Turning Points Take Significant Time

  • Inflection points develop slowing, building like a kindling fire, before the flames erupt.
  • Similar to a big ship, broad market inflection points take significant time.
  • Price action continues to suggest that a major turning point is at hand, however, this has not been confirmed yet.

Intro Note From WTK

We have had two major inflection points in the broader markets in the past 20 years.  Specifically 1999-2003, and 2007-2010.  These years spanned dynamic changes in investment prices, with overvalued investments plunging while undervalued securities found a bid in both scenarios, and these selected years framed time spans where asset allocation and security selection really mattered.  Right now, I think we are in the midst of our third major inflection point in the last 20 years.

Building on this narrative, prospective future real returns for developed market equities, specifically U.S. stocks and U.S. bonds, look more dire today than they did at the beginning of 2000 or 2008.

We can go back, with the benefit of hindsight, and make fun of, or objectively criticize firms like GMO all we want for their prior real return forecasts, however doing that (the criticizing) ignores that their forecasts, and others with a valuation bent, are based on an underlying valuation methodology, and valuation still matters in the end.

Put simply, starting from one of the highest starting points in market history in terms of valuations, adjusted for record profit margins, means that an investor today in U.S. stocks and U.S. bonds has very little probability of generating healthy future returns, until the starting point is more favorable.  Going further, generating positive real returns over the next decade in the broader U.S. equity market may be a bigger challenge than many investors realize.

Adding to the narrative, it appears that we are in the midst of a secular turning point in bonds, as I have written about in-depth in my member Eye On The Bond Market series where the 35 plus year bond bull market is sovereign bonds came to an end in 2016.

The bottom in bonds, which occurred in the middle of 2016, occurred after a bottom in commodity prices, which occurred near the beginning of 2016.

So far, the potential 2016 secular bottoms in commodity prices and sovereign bonds are acknowledged, however, they are not widely embraced, as there remains a lot of skepticism and pessimism among investors and speculators.

This pessimism and skepticism is prevalent, in part, because the market leaders during the length of the current bull market have remained in-favor, with notable strength in the FAANG and large-cap growth equities this year.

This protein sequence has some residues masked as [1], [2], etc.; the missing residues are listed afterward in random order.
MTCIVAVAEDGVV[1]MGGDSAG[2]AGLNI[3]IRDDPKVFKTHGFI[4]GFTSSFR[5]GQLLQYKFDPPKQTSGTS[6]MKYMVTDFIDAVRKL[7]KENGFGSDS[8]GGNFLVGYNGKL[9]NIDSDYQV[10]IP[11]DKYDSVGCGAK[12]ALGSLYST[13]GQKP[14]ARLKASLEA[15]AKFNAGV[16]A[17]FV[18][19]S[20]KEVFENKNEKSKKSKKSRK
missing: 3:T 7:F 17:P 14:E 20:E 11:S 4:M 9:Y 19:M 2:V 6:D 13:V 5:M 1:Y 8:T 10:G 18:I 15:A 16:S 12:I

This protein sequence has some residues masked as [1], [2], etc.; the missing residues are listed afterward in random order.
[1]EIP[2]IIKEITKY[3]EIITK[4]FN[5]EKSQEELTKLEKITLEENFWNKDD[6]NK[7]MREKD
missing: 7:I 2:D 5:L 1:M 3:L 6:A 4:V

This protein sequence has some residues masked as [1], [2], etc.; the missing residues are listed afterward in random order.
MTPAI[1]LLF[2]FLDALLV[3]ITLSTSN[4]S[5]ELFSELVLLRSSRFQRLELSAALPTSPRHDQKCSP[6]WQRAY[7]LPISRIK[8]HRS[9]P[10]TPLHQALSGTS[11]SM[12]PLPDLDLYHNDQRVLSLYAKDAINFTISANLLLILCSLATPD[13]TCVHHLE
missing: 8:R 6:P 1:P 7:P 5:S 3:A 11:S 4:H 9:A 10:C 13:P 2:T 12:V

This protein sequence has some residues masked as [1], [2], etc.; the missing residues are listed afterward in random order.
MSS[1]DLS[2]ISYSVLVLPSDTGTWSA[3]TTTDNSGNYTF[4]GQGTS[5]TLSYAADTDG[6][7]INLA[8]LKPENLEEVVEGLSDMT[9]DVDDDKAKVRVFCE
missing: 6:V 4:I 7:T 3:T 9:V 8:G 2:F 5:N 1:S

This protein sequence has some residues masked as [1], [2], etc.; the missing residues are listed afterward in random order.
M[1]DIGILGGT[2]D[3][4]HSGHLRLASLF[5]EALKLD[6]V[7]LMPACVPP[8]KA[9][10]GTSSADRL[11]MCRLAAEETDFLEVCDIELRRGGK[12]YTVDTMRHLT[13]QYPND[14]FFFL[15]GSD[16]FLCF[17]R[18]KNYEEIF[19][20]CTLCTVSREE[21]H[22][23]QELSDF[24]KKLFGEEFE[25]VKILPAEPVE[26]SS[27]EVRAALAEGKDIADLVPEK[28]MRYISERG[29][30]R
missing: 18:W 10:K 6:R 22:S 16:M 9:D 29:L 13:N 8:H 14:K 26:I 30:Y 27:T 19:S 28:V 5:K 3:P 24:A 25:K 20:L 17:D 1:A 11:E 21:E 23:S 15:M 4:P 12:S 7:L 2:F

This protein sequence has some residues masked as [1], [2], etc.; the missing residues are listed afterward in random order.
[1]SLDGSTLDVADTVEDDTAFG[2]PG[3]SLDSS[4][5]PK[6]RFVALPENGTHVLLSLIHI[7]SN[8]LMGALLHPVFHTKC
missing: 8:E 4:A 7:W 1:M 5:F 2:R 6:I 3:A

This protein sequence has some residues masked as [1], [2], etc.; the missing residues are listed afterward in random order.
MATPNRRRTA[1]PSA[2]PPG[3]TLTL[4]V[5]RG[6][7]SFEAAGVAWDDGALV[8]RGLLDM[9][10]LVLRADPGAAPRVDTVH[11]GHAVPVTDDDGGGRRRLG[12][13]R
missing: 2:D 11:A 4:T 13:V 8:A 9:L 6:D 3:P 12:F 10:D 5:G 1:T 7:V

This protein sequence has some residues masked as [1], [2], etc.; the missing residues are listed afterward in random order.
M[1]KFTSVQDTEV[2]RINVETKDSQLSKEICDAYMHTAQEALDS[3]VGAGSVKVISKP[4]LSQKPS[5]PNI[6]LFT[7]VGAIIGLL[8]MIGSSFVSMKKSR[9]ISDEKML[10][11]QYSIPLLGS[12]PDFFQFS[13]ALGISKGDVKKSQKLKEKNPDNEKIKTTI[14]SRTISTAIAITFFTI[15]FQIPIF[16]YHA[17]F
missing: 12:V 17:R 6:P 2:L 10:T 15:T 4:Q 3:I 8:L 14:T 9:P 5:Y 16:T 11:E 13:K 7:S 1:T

Building on this narrative, large-cap growth stocks are at the tail-end of a decade long run, so it would not be surprising for the top in the large-cap growth leaders to coincide with the top of the current equity bull market.

With bonds topping, equities are on the clock to top next, though given the dynamics of the current global business cycle, the topping process could be elongated to an extreme degree, a potential extension (on steroids) of the 2000 topping process.

Wrapping up this introduction, we should be in the sweet spot for inflation sensitive assets to outperform, and that has indeed been the case since January of 2016, yet right now, market leadership remains a clouded picture, so a majority of investors and speculators have not yet adapted to the new investing landscape.

In my opinion, that capital rotation recognition point is coming, and when it arrives, we should see even stronger price moves than we saw in the historic reversal and rebound in 2016.

FAANG & Large-Cap Technology Leadership – Beginning Of The End

Price action in the markets was interesting at the end of last week (when I started to write this article…I am now finishing it up Monday evening), and this interesting price action continued today.  Could we be at the beginning of a long awaited capital rotation?  Only time will tell.

Last week, the S&P 500 Index (SPY), registered its 4th straight week of gains, but market leading stocks like Facebook (FB), Intel (INTC), Netflix (NFLX), and Twitter (TWTR) showed cracks in their armor.

The selling pressure in the large-cap technology leaders escalated today, Monday, July 30th, as the following charts show.

Year-to-date in 2018, FB is now down -3.1%, Intel is higher by 4.6%, Netflix is higher by a still remarkable 74.5% in 2018 (NFLX was higher by roughly 120% at one point), and TWTR is up by 30.7% YTD in 2018, after being higher by over 90% at its 2018 highs.

Three stocks have accounted for a substantial majority of the S&P 500’s 5.8% 2018 gain through Monday’s close.

These stocks are Amazon (AMZN), Microsoft (MSFT), and the aforementioned NFLX.  AMZN’s shares are up 52.1% YTD through Monday’s close, and MSFT’s shares are higher by 24.3%.